It looks like the original painting of 'the monkey Christ' has been found

Picture: Getty Images

The original painting of “the monkey Christ” – Elias García Martinez’s vandalised fresco – may have been found.

You might remember the 19th century Spanish artist’s most famous work. Or at least, the most most famous version of it.

His Ecce Homo fresco in the Sanctuary of Mercy Church near Zaragoza was painted in 1895, but received an unofficial “restoration” in August 2012.

Kindly parishioner Cecilia Giménez, noting the fresco had suffered through decades of moisture damage, thought it could do with a touch-up.

Giménez had no training as an artist, nor talent, as you might be able to spot from her efforts:

Nailed. Again. Picture: Getty Images, Wikimedia Commons

Giménez, in her 80s, has since maintained that the local priest asked her to “restore” the image.

Zaragoza’s Ecce Homo has now become known as “the monkey Christ”. And since its makeover, has been more famous than ever, so much so that the town raised more than $72,000 within months of the desecration by charging tourists who flocked to see the update.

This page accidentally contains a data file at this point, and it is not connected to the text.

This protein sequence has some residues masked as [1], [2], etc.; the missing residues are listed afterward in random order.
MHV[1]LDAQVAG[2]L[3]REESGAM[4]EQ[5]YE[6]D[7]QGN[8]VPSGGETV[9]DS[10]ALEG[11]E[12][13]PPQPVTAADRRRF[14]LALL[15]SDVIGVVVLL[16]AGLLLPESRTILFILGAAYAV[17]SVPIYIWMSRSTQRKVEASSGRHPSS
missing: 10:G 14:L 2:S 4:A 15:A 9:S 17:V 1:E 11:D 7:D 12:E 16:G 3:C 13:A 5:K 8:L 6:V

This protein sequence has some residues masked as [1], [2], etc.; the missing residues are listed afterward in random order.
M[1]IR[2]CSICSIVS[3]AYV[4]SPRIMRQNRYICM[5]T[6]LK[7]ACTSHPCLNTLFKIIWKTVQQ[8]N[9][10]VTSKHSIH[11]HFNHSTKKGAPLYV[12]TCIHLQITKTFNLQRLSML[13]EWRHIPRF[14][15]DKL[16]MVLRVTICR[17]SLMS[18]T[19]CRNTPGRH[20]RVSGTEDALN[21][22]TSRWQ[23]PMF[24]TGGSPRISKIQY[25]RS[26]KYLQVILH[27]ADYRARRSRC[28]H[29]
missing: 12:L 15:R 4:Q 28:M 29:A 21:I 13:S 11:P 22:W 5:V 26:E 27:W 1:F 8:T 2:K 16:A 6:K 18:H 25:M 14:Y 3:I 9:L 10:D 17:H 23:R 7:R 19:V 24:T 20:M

Adding pain upon pain, a local restorer had just received a donation from Martinez’s granddaughter to restore the work properly, but Giménez’s hamfisted effort was so bad, the best solution so far has been to “cover the wall with a photo of the painting”.

Hopefully, following the discovery of what is believed to be Martinez’s original Ecce Homo, that won’t be necessary.

Two antique dealers in Zaragoza came across the 55cm by 45cm oil painting in a private collection. It is dated a year before the Zaragoza fresco was painted and it believed to be a “modelo” – a finished work used as a study for the mural.

One of the dealers, Ricardo Ostalé, told local paper, the Heraldo de Aragon, that he didn’t want the painting to be sold and would like to see it displayed alongside “the monkey Christ”.

“At the moment, Borja’s Ecce Homo is one of the most visited paintings in the world and, in that sense, it is one of the most genuinely popular works we have in Spain,” Ostalé said.

Even today, Giménez’s alteration remains one of the most visited artworks in the world.

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